Understanding the Upcoming Tornado Storm in the USA


One of the most dreaded natural disasters is the tornado which is found in many parts of the United States especially during the spring and early summer. There are some regions that are commonly known as the tornado alley, which includes Texas, Oklahoma, Kansas, Nebraska, eastern Colorado and western Iowa, this region is normally most active during this time. The tornado is now at its early stages of the season, and it is crucial to know what tornadoes are, what results in them, how they are classified, and the steps to take when one is approaching your region. One must be ready for such deadly storms as this is a way of surviving them.

Tornadoes: Nature’s Most Vicious Twister and How They Occur

Tornado is a violently rotating column of air and this column can move between a thunderstorm and the ground. Tornadoes can form when all that is required in the atmosphere is gathering in one place. These ingredients include:

  • The ocean also influences temperature and humidity, with warm and moist air near the surface creating a tropical climate.
  • The air mass over the higher terrain is cooler and drier than the air mass at the lower altitude.
  • Crosswinds, gusts or shifts in wind speed and intensity within a particular altitude.
  • It is important to have a weather disturbance to begin the storm.

When all these requirements are met, then the rising, rotating air can forcibly start moving like a top. This spinning air results in funnel cloud to descend from the particular storm in the ground. The spinning funnel, upon touching the ground, becomes a tornado.

Tornadoes are violent whirls of destructive wind which can reach a velocity of more than 200 miles an hour and can be as wide as one and a quarter miles. It can travel more than 50 miles as they go on the ground; they are destructive on the land they cross. To be precise, there were about 1200 tornadoes registered in the United States annually.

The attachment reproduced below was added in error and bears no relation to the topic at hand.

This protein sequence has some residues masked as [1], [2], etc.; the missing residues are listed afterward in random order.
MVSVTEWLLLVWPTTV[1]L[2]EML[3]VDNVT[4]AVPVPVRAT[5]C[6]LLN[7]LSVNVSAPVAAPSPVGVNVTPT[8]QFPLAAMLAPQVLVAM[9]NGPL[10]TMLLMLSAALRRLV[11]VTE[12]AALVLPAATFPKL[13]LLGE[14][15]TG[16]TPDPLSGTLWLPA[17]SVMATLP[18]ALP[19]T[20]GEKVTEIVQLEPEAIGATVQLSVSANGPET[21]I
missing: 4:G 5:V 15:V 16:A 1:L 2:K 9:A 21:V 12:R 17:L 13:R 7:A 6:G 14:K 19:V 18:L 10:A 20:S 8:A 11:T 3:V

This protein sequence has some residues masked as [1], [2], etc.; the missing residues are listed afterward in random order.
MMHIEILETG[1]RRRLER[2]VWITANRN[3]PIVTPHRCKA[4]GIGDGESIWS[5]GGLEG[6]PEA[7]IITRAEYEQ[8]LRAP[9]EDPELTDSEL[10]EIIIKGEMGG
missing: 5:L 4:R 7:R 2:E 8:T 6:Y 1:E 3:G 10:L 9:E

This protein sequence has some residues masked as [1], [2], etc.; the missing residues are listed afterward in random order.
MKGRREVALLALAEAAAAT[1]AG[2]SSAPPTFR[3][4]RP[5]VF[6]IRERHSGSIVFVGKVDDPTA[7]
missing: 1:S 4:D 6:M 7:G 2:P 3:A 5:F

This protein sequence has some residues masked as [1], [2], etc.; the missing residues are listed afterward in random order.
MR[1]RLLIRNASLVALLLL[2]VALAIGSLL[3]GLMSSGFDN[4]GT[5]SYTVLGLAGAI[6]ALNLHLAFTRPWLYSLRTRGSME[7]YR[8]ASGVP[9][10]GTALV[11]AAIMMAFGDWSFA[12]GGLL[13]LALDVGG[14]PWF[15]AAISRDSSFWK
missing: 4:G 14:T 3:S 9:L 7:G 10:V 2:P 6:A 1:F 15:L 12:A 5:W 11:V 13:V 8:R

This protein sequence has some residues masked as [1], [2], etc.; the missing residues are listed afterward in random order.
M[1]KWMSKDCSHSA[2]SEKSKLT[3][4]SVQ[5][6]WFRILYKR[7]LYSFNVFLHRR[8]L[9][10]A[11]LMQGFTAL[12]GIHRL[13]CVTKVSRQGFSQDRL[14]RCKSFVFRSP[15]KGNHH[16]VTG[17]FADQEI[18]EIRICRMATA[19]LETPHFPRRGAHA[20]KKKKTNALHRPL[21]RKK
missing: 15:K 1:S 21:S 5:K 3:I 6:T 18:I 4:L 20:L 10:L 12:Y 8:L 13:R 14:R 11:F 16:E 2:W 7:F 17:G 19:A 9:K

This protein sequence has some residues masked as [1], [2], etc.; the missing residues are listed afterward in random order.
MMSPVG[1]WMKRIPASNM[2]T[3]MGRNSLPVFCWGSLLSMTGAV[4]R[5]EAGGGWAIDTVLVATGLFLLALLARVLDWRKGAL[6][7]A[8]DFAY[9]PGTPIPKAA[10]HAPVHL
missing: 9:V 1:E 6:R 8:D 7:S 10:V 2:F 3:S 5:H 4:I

Categorizing Tornado Intensity

Tornadoes are measured with reference to something known as the Enhanced Fujita Scale. This scale ranks tornadoes from 0 to 5 based on the intensity of the damage caused:This scale ranks tornadoes from 0 to 5 based on the intensity of the damage caused:

MO1: 65 mph to 85 mph winds. Mild loss such as branches falling, sign breakages.

EF1: With wind speeds of between 86 and 110 mph. Relatively severe impact such as breaking glasses, destruction of automobiles, and damage to roofs.

EF 2: Winds from 111 to 135 mph. Extensive damage, mobile homes have been flattened, the likes of large trees have been pulled up by their roots, cars have been lifted.

EF3: winds of 136-165 mph. Heavier – complete loss at least of roofs and walls, structures with trains overturned.

EF4: Maximum sustained wind speed of wind ranging between 166- 200 mph. An exaggeration with warranted merit including well constructed homes being flattened, structures floated away, cars become flying objects.

The EF5 scale involves wind speeds of more than 200 miles per hour. Remarkable features include well constructed homes collapsing and any thing that could be the size of an automobile being hurled through the air for distances greater than one hundred meters.

Assessing Early Season Predictions

On the basis of research studies carried out with reference to the diverse predictors, the scientists try to determine what is in store in the next tornado season. Some of these include: